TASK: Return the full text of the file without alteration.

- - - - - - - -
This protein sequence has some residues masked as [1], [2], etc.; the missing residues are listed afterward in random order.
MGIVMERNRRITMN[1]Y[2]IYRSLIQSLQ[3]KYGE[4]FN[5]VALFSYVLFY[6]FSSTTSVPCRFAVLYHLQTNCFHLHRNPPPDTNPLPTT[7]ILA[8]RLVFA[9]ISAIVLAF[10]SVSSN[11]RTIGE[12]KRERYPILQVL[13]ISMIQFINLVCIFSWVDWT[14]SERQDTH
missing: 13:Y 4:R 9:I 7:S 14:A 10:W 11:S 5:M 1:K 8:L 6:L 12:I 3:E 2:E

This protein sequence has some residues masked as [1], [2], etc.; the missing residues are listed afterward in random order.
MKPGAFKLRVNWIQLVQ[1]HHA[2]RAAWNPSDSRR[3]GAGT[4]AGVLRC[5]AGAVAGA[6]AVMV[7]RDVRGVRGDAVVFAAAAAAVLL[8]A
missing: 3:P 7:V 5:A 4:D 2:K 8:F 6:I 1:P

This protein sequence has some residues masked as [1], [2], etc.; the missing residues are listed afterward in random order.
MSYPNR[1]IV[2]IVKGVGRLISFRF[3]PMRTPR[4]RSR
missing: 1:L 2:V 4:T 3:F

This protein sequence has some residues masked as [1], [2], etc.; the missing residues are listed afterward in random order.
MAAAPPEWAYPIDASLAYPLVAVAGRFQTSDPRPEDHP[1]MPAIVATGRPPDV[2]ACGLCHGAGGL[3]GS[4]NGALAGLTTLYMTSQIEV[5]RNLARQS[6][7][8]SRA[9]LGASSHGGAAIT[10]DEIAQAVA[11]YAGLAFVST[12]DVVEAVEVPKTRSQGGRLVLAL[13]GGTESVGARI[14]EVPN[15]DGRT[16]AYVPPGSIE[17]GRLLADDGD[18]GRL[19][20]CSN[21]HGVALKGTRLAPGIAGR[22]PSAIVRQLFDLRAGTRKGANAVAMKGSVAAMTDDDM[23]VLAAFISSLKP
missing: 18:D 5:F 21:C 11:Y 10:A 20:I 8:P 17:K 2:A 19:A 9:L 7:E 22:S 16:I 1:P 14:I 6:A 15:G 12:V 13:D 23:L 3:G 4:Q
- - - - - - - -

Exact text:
This protein sequence has some residues masked as [1], [2], etc.; the missing residues are listed afterward in random order.
MGIVMERNRRITMN[1]Y[2]IYRSLIQSLQ[3]KYGE[4]FN[5]VALFSYVLFY[6]FSSTTSVPCRFAVLYHLQTNCFHLHRNPPPDTNPLPTT[7]ILA[8]RLVFA[9]ISAIVLAF[10]SVSSN[11]RTIGE[12]KRERYPILQVL[13]ISMIQFINLVCIFSWVDWT[14]SERQDTH
missing: 13:Y 4:R 9:I 7:S 14:A 10:W 11:S 5:M 1:K 8:L 6:L 12:I 3:E 2:E

This protein sequence has some residues masked as [1], [2], etc.; the missing residues are listed afterward in random order.
MKPGAFKLRVNWIQLVQ[1]HHA[2]RAAWNPSDSRR[3]GAGT[4]AGVLRC[5]AGAVAGA[6]AVMV[7]RDVRGVRGDAVVFAAAAAAVLL[8]A
missing: 3:P 7:V 5:A 4:D 2:K 8:F 6:I 1:P

This protein sequence has some residues masked as [1], [2], etc.; the missing residues are listed afterward in random order.
MSYPNR[1]IV[2]IVKGVGRLISFRF[3]PMRTPR[4]RSR
missing: 1:L 2:V 4:T 3:F

This protein sequence has some residues masked as [1], [2], etc.; the missing residues are listed afterward in random order.
MAAAPPEWAYPIDASLAYPLVAVAGRFQTSDPRPEDHP[1]MPAIVATGRPPDV[2]ACGLCHGAGGL[3]GS[4]NGALAGLTTLYMTSQIEV[5]RNLARQS[6][7][8]SRA[9]LGASSHGGAAIT[10]DEIAQAVA[11]YAGLAFVST[12]DVVEAVEVPKTRSQGGRLVLAL[13]GGTESVGARI[14]EVPN[15]DGRT[16]AYVPPGSIE[17]GRLLADDGD[18]GRL[19][20]CSN[21]HGVALKGTRLAPGIAGR[22]PSAIVRQLFDLRAGTRKGANAVAMKGSVAAMTDDDM[23]VLAAFISSLKP
missing: 18:D 5:F 21:C 11:Y 10:A 20:I 8:P 17:K 2:A 19:A 9:L 7:E 22:S 16:I 1:P 14:I 6:A 15:G 12:V 13:D 23:L 3:G 4:Q